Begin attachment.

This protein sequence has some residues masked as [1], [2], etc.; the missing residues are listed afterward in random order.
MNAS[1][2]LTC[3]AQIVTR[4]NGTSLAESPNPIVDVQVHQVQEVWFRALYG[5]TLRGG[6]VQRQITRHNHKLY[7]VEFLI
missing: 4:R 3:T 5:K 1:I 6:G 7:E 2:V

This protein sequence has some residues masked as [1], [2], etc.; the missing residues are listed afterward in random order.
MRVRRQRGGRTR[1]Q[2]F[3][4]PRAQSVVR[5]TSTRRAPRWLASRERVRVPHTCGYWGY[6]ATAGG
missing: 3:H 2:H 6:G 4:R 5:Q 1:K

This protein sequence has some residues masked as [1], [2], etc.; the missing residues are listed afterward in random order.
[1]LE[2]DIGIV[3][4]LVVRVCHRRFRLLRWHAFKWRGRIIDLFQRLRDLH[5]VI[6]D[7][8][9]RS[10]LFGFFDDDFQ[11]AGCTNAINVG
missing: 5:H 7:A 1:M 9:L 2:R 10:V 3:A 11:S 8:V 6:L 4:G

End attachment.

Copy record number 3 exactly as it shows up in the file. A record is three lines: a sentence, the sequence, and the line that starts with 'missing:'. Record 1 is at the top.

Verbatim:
This protein sequence has some residues masked as [1], [2], etc.; the missing residues are listed afterward in random order.
[1]LE[2]DIGIV[3][4]LVVRVCHRRFRLLRWHAFKWRGRIIDLFQRLRDLH[5]VI[6]D[7][8][9]RS[10]LFGFFDDDFQ[11]AGCTNAINVG
missing: 5:H 7:A 1:M 9:L 2:R 10:V 3:A 11:S 8:V 6:L 4:G